One-third of all acts of violence are perpetrated under the influence of alcohol. They give rise not only to personal suffering, but also to socio-economic costs. What are the causes of alcohol-related aggression? The authors Anne Beck and Andreas Heinz have investigated this question and present their findings in this edition of Deutsches Arzteblatt International).
They outline the social, psychological, and neurobiological factors that contribute to the link between alcohol consumption and increased aggression. Reduced cognitive control resulting from heavy alcohol consumption narrows perception and so can lead to an increased proneness to violent behavior in certain situations. According to current research, additional factors include personal expectations of the effect of alcohol and previous violent confrontations. In men in particular, the influence of alcohol strengthens the conviction that violence and aggression are acceptable forms of social interaction. However, environmental conditions in early childhood, such as social discrimination, are further risk factors.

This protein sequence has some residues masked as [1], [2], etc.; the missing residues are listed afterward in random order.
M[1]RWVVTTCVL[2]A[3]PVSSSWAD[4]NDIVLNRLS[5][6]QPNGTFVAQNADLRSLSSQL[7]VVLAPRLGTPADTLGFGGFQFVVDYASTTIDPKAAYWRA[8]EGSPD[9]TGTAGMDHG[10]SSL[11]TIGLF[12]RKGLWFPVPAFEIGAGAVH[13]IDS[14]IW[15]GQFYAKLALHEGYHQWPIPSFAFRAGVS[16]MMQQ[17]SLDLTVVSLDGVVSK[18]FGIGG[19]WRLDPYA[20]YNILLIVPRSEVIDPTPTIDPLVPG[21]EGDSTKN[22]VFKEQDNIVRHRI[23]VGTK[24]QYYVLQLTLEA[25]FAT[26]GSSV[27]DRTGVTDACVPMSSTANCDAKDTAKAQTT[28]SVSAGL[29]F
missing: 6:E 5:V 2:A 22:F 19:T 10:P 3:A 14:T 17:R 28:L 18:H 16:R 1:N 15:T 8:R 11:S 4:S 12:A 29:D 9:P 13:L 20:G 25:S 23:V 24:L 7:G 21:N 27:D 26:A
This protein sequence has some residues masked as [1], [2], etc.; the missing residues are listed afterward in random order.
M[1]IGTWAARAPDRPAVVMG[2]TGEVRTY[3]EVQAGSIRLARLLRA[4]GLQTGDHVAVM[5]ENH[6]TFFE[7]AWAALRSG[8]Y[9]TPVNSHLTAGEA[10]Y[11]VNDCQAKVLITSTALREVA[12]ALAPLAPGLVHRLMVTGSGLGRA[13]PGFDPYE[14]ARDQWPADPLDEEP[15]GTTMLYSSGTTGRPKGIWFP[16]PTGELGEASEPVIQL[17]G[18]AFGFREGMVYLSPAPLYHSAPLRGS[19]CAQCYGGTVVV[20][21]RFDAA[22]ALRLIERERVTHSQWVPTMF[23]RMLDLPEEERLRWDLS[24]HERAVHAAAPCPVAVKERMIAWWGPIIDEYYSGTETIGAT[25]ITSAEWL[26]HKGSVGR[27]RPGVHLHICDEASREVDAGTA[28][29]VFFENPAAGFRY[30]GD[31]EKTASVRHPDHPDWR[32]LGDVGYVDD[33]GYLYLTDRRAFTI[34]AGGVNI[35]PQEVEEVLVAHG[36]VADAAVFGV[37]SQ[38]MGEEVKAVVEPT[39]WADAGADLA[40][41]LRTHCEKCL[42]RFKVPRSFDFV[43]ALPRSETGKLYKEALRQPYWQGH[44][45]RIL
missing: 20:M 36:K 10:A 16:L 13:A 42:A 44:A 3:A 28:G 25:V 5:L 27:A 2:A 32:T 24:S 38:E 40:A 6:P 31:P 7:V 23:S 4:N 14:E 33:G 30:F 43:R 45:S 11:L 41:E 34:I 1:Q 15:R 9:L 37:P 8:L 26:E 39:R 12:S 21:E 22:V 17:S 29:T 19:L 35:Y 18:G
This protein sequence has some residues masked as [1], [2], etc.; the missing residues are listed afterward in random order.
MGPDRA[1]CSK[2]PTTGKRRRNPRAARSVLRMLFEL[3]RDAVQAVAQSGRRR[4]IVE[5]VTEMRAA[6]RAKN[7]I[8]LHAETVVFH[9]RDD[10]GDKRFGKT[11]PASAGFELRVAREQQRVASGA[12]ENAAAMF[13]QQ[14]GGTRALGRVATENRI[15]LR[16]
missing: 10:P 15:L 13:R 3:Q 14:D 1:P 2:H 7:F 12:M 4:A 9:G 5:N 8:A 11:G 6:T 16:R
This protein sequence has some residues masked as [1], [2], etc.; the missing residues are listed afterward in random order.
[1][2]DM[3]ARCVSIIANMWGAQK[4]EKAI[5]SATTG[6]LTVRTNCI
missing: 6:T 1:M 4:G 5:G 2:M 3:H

Therapeutic approaches have been developed to combat this alcohol-induced aggression. These are specific therapies that aim to increase cognitive and emotional control.